Today in Winterset, Iowa, Hillary Clinton outlined her long-term care agenda to ensure that seniors and people with disabilities can get the high-quality care they need to live with security and dignity. Clinton's plan includes a $3,000 caregiving tax credit, a doubling of the elderly standard deduction and a long-term care insurance tax credit so that millions of seniors and their families can afford care. She would also end insurance discrimination and focus on the quality of care, tripling the funding for nursing home ombudsmen, creating a national system of background checks for long-term care workers and requiring disclosure of poor-performing nursing homes.
"Our seniors are caught between the soaring costs of care, the desire not to be a burden to their families, and the fear of hurting themselves or others because they are living without the care they need," Clinton said. "It's time for a new beginning - and a new approach to helping Americans grow old with dignity. Our seniors deserve our love, our respect, and our care."
The group most likely to need long-term care - those 85 and older - will grow from 5 million in 2006 to 21 million by 2050, creating a sandwich generation of Americans who are caring for their parents and their children. In Iowa, over 15 percent of the population is 65 or older, and the state ranks second among the states for population above 85. The average out-of-pocket costs facing family caregivers is $5,500 a year, more than most spend on their own health care and entertainment combined. To meet this challenge and support seniors and the army of unpaid caregivers that support them, Clinton's plan provides more choices, greater access, and higher quality.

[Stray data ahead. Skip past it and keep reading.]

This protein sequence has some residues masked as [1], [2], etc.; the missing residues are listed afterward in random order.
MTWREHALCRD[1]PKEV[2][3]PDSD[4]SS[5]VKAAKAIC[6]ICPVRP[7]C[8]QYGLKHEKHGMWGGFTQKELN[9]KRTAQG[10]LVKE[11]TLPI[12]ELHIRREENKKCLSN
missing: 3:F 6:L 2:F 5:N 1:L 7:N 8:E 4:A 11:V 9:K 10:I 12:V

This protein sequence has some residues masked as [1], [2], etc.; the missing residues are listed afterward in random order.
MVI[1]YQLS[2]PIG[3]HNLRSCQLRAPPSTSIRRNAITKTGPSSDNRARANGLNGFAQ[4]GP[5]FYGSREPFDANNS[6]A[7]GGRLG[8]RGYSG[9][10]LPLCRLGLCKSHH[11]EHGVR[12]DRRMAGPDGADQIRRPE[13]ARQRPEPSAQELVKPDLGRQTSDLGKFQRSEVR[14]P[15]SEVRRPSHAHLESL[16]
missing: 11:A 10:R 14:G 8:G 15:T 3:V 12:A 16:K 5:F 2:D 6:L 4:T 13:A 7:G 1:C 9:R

Clinton's Long Term Care Agenda <---- Click Here to read plan
WHAT THE EXPERTS ARE SAYING ABOUT HILLARY’S PLAN:
John Rother, Director of Policy and Strategy, American Association of Retired Persons (AARP): “Senator Clinton's long-term care initiative is both innovative and responsive to the undeniable burdens chronically ill and disabled Americans of all ages and their families face. By focusing on patients, their family caregivers and the need to train and expand a high quality workforce, she’s prescribing a thoughtful solution to a problem that has gone unaddressed for far too long. We commend the Senator for putting it on the table and hope all other candidates will follow her lead.”
Val J. Halamandaris, President, National Association of Home Care and Hospice: “Senator Hillary Clinton is to be commended for offering a bold long-term home care initiative which will help millions of infirm seniors and disabled persons preserve their health, independence and freedom. For too long there has been little help for infirm seniors and disabled persons who suffer from complex medical problems. Her proposal addresses the problems they face every day. It should be obvious to everyone that this is but a harbinger of the great things she will achieve on behalf of the most vulnerable Americans.”
Larry Minnix, President and CEO of the American Association of Homes and Services for the Aging: "I applaud Senator Clinton for highlighting the important issue of long-term care during the Presidential campaign. This is an issue that voters overwhelmingly care about and one which deserves serious national dialogue. Family caregivers are the cornerstone of long-term care in our country and greatly need financial assistance to continue providing care. Senator Clinton's proposal to improve the workforce by offering new resources to states to design and implement initiatives aimed at attracting new individuals into the long-term care field and improving their training and performance is essential to ensuring that our country has an adequate workforce that can accommodate the needs of our nation's growing senior population."